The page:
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If you were a serious comic book collector in the 1960s there was a good chance you were eventually drawn into the wonderful world of comic book fanzines. A fanzine is a magazine style publication produced usually by amateur writers and artists to honor and pay homage to their chosen hobby. And the fanzines created by comic book fans in those days were brimming with vitality, passion and pure entertainment. They were exciting enough when you were an innocent kid in the 1960s. When I look at them now from the year 2012 as a jaded adult I feel waves of nostalgia washing over me and sweeping me back to that unique time in my life.

Rocket's Blast - Comicollector
RB&CC # 51 & 56, 1966
#56 cover by Wally Wood showing Daredevil fighting Dynamo of the T.H.U.N.D.E.R. Agents. In this period, Wood drew the Daredevil comic for Marvel and Dynamo for Tower Comics.
For me, the center of that intoxicating whirlpool of nostalgia is The Rocket's Blast - Comicollector or RB&CC. It was the leading comic book fanzine in the mid to late 1960s with the largest circulation. It's circulation of about 1600 to 2000 per issue was a rounding error to any regular newsstand magazine like Time or TV Guide. But for a magazine devoted to a miniscule population (that weird, suspect American subculture known as comic book collectors), that was a pretty good circulation. RB&CC was published by G.B. Love in Miami, Florida. Some of its early writers and contributors were well known comic book collectors and historians like Raymond Miller, Buddy Saunders, Jerry Bails, and Howard P. Siegel. One of its later editors, Jim Van Hise, is still active today writing popular culture articles. Most of RB&CC was classified and display advertisements for back issue comic books, pulps, original comic book and comic strip art, and old radio and TV shows on tape. It also liked to run reprinted articles about comic books that appeared in regular newspapers and magazines. About 15% of each issue had articles and columns about collecting all this great stuff or the current comic book scene written by its staff and contributors.

Witzend ad from RB&CC #51
Ad for Wally Wood's self published art fanzine. I knew who Wood was from drawing Marvel's Daredevil and Frank Frazetta from his Ace Books paperback covers of Edgar Rice Burroughs novels. This was an early look for me at three artists I didn't know well, Harvey Kurtzman, Reed Crandall and Al Williamson all of whom I got to know better when I started collecting EC comics in 1970.
I came across an ad for RB&CC in the classified ads in Marvel comics and my curiosity got the best of me. I subscribed for a few issues in 1966. My first issue, #51, sucked me in right away. The cover had a nice tribute to Walt Disney who had just recently passed away. There was an interesting article about collecting old comics by "Russell V. Cochran, Ph.D." Yes, that's the same Russ Cochran who published all those EC comic reprints in the 1980s and 1990s and ran all those original art auctions which very few fans could afford to bid in. A two page ad for a new art fanzine by Wally Wood named Witzend caught my eye. I wish now I had paid the $1.00 per issue back then instead of having to chase them down on ebay now for $80.00 each. But $1.00 was a hefty sum in those days. Heck, you buy eight Marvel comic books with change left over for $1.00 and Marvel comics took priority over all else. My favorite column was "Comic Collector's Comments" by Howard P. Siegel who I imagined then must have been a full fledged adult. He had a lucid professional writing style that no fanboy teenager could manage. Siegel had a humorous feud with another columnist, Raymond Miller and Siegel always referred to Miller as Raymond "Who?" Miller. It was Miller however who actually later helped me out. I was starting to collect EC comics in the early 1970s and Miller had a column where you could write in and ask questions about old comics. I was wondering why the EC science fiction comic, Weird Science had two #12 issues and Weird Fantasy had two #13 issues. There was no Overstreet Price Guide then to explain such things so I wrote in and asked Miller. He didn't include my letter in his column but he sent me a nice handwritten note explaining the mystery.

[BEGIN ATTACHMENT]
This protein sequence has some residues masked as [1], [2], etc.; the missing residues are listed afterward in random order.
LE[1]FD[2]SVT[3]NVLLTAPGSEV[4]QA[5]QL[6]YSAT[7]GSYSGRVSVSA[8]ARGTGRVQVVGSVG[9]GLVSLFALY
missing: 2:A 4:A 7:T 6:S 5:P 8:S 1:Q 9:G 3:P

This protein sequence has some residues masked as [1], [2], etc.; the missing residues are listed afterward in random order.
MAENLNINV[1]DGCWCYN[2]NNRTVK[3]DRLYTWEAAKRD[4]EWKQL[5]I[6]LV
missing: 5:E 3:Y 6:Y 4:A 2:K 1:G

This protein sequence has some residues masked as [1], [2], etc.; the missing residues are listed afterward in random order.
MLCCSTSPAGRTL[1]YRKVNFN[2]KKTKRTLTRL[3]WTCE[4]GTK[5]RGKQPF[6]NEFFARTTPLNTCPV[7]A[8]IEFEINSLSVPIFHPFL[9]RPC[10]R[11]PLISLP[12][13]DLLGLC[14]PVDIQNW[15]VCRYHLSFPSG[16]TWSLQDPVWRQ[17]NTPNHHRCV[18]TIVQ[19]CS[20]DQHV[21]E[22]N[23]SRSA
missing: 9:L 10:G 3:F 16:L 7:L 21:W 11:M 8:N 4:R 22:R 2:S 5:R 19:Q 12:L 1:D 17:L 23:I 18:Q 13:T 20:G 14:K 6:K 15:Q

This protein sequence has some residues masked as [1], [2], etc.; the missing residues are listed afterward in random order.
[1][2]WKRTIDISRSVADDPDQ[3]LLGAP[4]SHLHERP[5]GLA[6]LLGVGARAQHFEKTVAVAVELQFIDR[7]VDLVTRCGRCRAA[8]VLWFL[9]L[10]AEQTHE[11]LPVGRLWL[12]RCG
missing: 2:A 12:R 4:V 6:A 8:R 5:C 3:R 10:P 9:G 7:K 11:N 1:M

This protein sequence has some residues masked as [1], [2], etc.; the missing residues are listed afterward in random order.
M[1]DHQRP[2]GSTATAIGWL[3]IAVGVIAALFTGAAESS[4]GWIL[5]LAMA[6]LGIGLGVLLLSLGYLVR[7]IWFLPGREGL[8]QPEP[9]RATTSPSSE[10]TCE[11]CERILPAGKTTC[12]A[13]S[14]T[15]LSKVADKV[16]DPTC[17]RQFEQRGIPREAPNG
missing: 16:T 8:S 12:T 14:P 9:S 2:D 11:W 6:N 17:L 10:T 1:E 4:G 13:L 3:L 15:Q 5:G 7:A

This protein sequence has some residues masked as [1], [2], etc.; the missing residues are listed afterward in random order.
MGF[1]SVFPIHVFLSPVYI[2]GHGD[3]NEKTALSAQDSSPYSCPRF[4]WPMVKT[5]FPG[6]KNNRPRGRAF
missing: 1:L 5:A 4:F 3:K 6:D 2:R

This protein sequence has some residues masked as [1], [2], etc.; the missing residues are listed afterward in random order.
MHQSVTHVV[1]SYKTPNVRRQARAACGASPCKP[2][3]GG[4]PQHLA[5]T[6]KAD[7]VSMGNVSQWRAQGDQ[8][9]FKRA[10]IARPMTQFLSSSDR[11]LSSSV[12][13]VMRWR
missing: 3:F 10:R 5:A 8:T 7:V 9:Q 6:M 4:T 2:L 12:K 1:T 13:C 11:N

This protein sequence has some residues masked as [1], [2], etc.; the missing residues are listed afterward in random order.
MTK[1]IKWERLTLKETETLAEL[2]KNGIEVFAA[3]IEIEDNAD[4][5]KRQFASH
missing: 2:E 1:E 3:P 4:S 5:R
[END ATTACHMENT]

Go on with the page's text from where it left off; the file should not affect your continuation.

Of course I didn't subscribe to RB&CC just for the articles. I was mostly looking to buy back issue Marvel and EC comics and some of the advertisers were able to help me out. Today in A.D. 2012, one of the most shocking experiences is to look at the prices for old comic books in the 1960s compared to the astronomical prices of today. Of course the prices in the 1960s seemed high to me as a kid with no full time job and an allowance that was never more than $3.00 a month. Take a look at this ad from RB&CC #57 for a complete set of high grade Marvel comics for $400.00. To me, $400.00 in the late 1960s seemed as unreachable as $4,000,000,000 does today.

Barry Bauman's ad from RB&CC #57
You could buy a complete set of Marvel Comics in nice shape in 1966 for $400. Today in 2012 that would buy you the staples on any of the key books here.
RB&CC Special #7, 1967
Early fanzine all about EC comics written by William Parente which helped get me interested in collecting EC. I remember thinking at the time that Parente was trying to show off his big vocabulary with his pedantic, professorial writing style.
I think RB&CC's most important legacy for me is that it got me started collecting EC comics. I was vaguely aware of EC comics from comic dealer price lists but I knew almost nothing about them until that RB&CC #51 arrived in the mail in 1966. Each issue always had ads selling old ECs. Their were occasional alluring art samples showing off the artists Wally Wood, Reed Crandall, Al Williamson and references gushing about how great the EC comic books were. One of these references was an ad for a special edition RB&CC's produced fanzine The Rocket's Blast Special #7 The End Of A Era which helped fuel my curiosity over all the fuss about EC. So over the next few years the accumulated publicity and exposure to EC through the pages of RB&CC led me circa to 1970 to bite the financial bullet and start collecting EC in addition to my beloved Marvels. I'll always be grateful to RB&CC for that alone. I don't have that many issues of RB&CC and one of these days if I can cobble together the money I'd like to put together a longer run of RB&CC. But like everything else from the 1960s and early 1970s, they are getting more expensive and harder to find.